The historical roots of our counter tradition, as Lachman explores, have their beginning in Alexandria around the time of Christ. It was then that we find the first written accounts of the ancient tradition, which had earlier been passed on orally. Here, in this remarkable city, filled with teachers, philosophers, and mystics from Egypt, Greece, Asia, and other parts of the world, in a multi-cultural, multi-faith, and pluralistic society much like our own, a synthesis took place, a creative blending of different ideas and visions, which gave the hidden tradition the eclectic character it retains today.

We can see the history of our esoteric tradition as roughly forming three parts:

Part One: After looking back at the earliest roots of the esoteric tradition in the mysteries of ancient Egypt and Greece, the historical narrative opens in Alexandria in the first centuries of the Christian era. Over the following centuries, ittraces our other tradition through such agents as the Hermeticists, Kabbalists; Gnostics; Neoplatonists; and early Church fathers, among many others. Part One examines the reemergence of the lost Hermetic books in the Renaissance and their powerful influence on the emerging modern mind.

Part Two begins with the fall of Hermeticism in the late Renaissance and the beginning of what we can call the esoteric counterculture. In 1614, the same year that the Hermetic teachings fell from grace, a strange document in Kassel, Germany announced the existence of a mysterious spiritual fraternity: the Rosicrucians. This second part charts the impact of the Rosicrucians and the many esoteric currents that followed, such as the Romance movement and the European occult revival of the late nineteenth century, including Madame Blavatsky and the opening of the western mind to the wisdom of the East, and the fin-de-sicle occultism of the Hermetic Order of the Golden Dawn.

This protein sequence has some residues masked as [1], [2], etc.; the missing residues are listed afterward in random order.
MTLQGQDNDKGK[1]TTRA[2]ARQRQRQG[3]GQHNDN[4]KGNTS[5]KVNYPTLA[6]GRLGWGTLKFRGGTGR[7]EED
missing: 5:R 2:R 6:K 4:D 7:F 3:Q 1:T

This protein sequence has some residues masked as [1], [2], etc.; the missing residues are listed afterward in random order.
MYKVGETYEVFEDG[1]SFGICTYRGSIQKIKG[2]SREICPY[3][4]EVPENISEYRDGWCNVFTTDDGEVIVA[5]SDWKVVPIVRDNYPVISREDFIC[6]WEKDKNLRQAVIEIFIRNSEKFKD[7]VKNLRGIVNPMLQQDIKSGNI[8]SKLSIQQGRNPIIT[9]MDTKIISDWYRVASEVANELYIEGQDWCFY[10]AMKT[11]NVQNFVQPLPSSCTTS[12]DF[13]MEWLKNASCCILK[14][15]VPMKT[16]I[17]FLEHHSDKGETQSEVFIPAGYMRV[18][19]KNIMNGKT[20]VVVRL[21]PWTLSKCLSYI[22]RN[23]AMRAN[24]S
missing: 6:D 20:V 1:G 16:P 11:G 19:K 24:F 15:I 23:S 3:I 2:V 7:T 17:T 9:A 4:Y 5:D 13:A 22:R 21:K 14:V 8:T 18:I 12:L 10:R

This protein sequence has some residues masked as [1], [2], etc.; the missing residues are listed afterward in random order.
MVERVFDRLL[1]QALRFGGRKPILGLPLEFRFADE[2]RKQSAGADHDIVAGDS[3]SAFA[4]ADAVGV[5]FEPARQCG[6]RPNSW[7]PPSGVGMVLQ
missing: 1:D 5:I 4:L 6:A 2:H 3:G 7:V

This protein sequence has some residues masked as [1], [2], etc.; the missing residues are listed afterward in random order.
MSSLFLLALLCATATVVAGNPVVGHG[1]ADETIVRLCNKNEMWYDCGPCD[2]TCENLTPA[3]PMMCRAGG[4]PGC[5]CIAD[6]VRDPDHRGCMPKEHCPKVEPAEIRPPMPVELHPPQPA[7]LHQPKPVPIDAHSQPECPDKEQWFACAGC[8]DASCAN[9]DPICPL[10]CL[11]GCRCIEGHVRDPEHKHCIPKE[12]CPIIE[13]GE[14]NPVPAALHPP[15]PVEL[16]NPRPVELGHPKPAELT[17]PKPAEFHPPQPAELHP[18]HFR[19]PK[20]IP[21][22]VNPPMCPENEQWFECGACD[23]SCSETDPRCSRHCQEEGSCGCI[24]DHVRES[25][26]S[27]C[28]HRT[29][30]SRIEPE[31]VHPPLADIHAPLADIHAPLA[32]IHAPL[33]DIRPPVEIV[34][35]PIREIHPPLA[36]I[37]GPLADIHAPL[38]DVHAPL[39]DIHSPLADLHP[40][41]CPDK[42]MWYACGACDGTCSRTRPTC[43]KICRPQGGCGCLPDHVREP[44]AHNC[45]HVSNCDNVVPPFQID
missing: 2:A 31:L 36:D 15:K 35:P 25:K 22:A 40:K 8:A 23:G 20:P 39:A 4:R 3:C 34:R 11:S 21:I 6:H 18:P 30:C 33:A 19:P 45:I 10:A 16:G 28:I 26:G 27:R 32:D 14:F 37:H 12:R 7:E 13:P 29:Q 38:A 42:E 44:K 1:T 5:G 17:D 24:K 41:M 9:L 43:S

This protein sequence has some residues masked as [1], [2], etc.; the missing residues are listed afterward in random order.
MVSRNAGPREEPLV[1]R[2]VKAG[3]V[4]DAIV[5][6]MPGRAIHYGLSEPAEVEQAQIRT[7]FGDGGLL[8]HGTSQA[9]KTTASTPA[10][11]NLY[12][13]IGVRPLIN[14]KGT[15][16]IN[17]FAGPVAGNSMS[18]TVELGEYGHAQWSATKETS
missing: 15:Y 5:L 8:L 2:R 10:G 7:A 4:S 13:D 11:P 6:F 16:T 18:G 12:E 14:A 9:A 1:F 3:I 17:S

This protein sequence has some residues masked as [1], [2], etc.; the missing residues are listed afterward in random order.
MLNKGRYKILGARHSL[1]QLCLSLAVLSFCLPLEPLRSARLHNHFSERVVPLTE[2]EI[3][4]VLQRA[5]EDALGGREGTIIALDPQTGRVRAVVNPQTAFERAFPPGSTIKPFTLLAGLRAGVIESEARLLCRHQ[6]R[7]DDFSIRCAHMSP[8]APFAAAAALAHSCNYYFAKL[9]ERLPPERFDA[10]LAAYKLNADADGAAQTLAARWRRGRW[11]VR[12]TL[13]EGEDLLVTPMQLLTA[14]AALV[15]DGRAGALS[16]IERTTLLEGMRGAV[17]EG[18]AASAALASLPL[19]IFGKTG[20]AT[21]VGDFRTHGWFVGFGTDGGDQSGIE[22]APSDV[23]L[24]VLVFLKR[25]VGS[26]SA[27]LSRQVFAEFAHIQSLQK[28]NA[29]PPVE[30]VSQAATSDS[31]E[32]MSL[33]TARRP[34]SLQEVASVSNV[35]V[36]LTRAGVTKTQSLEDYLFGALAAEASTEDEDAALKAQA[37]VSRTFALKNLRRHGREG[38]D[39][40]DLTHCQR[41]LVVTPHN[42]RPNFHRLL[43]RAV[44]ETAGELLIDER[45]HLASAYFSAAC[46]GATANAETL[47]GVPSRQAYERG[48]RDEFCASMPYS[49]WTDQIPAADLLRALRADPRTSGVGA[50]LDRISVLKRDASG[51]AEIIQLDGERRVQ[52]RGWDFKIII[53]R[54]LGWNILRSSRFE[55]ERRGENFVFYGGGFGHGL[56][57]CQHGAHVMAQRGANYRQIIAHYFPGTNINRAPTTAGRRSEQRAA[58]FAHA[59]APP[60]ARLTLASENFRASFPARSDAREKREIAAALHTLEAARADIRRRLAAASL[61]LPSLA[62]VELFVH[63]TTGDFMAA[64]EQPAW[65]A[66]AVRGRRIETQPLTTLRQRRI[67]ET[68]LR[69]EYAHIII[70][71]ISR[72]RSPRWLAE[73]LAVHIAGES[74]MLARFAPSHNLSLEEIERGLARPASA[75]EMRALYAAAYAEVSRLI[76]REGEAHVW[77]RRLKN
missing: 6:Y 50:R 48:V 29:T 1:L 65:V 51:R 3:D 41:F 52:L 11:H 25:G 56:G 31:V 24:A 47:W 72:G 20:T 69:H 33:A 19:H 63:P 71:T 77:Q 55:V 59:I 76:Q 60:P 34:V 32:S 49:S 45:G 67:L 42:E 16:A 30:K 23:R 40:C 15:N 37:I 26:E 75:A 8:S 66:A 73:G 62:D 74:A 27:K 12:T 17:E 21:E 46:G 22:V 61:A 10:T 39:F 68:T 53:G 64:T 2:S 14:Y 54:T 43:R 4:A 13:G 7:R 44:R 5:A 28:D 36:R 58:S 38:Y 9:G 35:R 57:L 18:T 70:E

Finally, Part Three chronicles the rise of modern esotericism, as seen in the work of teachers such as Rudolf Steiner, Gurdjieff, Annie Besant, Krishnamurti, Aleister Crowley, R. A Schwaller de Lubicz, and many others. It traces the influence that they and other modern teachers have had on mainstream western culture. Central in this part is the life and work of C.G. Jung, perhaps the most important figure in the development of modern spirituality. The book looks at the occult revival of the mystic sixties and our own New Age, and how this itself has given birth to a more critical, rigorous investigation of the ancient wisdom, and to the spread of Gnostic (The Matrix) and Hermetic (Harry Potter) ideas in popular culture.

With many detours and dead ends, we now seem to be slowly moving into a watershed, in which it has become clear that the dominant, left-brain, reductionist view, once so liberating and exciting, has run out of steam, and the promise of that much-sought-after paradigm change seems possible. We may be on the brink of a revival and culminating moment of the esoteric intellectual tradition of the West.